Temporary concussion substitutions could be introduced for the first time at the Euro 2020 finals.
The proposal to replace players if they are suspected of being concussed is on the agenda for the International Football Association Board’s (Ifab) annual business meeting next Tuesday.
It comes after new research found former professional footballers suffer disproportionately from brain disease.
A similar protocol has already been introduced in rugby union.
The proposal will also be on the agenda for Ifab’s annual general meeting (AGM) in February, which is where law changes could be made before a potential roll-out for Euro 2020.
“The board will also continue the debate, which started during the advisory panel meeting in October, on concussion assessment – and management [of concussion] during matches at different levels of the game will be discussed,” a statement read.
Ifab is in the process of appointing a group of medical and legal experts to look into the viability of the proposal, which would give players more time to be assessed by team doctors.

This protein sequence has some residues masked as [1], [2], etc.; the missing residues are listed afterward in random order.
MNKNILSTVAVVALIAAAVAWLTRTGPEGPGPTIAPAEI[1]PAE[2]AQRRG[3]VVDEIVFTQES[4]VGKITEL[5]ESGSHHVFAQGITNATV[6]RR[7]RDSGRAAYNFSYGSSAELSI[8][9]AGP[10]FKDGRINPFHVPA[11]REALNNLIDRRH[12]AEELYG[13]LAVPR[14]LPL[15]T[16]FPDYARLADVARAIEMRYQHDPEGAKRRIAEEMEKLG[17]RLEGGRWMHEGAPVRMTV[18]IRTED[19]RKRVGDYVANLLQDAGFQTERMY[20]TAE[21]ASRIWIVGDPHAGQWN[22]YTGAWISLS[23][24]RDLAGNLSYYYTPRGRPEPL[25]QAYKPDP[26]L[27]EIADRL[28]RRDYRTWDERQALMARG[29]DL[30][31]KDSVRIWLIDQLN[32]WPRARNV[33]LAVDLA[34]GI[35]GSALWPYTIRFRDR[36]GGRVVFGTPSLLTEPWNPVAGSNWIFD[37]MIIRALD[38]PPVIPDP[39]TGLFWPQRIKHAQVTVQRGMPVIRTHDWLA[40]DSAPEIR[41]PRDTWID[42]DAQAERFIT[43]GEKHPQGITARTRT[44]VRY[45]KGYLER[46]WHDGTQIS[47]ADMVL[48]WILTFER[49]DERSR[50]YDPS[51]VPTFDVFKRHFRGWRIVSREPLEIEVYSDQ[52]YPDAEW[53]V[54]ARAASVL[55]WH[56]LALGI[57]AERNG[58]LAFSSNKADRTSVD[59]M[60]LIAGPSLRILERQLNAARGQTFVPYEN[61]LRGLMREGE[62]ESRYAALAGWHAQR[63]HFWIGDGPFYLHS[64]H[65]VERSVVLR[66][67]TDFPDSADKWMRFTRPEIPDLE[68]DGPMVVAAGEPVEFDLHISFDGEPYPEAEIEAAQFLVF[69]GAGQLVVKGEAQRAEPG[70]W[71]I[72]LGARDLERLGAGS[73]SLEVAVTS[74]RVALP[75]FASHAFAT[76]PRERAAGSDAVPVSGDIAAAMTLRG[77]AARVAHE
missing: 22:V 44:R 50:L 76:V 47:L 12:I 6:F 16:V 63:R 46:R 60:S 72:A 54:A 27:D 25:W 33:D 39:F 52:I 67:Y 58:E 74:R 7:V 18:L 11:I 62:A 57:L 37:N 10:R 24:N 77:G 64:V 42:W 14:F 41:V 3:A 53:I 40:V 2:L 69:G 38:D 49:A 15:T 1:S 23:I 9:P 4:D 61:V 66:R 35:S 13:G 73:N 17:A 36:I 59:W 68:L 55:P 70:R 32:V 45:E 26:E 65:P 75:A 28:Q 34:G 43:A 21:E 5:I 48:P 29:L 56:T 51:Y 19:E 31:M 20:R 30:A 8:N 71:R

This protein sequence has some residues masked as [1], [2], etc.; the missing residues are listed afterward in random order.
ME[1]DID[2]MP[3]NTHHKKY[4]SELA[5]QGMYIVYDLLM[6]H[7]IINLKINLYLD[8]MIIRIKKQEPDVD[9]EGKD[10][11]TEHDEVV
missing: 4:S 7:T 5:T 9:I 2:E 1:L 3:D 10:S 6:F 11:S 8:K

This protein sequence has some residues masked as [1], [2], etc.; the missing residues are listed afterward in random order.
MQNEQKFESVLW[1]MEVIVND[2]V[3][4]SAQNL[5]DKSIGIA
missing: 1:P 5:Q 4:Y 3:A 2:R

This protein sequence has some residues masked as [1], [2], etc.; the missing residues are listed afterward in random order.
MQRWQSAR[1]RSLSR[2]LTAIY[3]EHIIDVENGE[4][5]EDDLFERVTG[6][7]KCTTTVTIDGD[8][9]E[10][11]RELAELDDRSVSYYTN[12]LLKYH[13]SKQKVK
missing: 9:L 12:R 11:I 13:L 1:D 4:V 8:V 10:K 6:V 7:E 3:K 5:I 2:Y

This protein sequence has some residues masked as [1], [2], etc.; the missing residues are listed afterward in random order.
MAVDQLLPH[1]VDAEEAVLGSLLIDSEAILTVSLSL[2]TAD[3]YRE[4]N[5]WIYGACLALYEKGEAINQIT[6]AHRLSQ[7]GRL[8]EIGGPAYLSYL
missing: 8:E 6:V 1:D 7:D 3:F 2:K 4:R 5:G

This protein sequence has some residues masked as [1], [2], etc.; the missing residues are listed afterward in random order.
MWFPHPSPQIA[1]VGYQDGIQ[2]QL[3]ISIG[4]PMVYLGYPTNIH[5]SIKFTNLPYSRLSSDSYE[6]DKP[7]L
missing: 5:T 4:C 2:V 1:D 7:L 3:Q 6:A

That group is yet to be formed – but its view on the proposal, which the players’ union Fifpro is strongly in favour of, could be crucial to what Ifab decides at its AGM next year.
Experts at Glasgow University found that ex-professional footballers are three and a half times more likely to die of dementia than people of the same age range in the general population.
The study began after claims that former West Brom striker Jeff Astle died because of repeated head trauma.
The co-author of the research, Dr John MacLean, said he is “hopeful” that football will bring in rugby-style temporary concussion substitutions.
Rugby union uses a system that allows team medics to withdraw an injured player from the pitch if they show signs of being concussed.
While the injured player is off the pitch, rugby teams are able to temporarily replace them, a change which can be reversed if the substituted player is able to return to the field of play.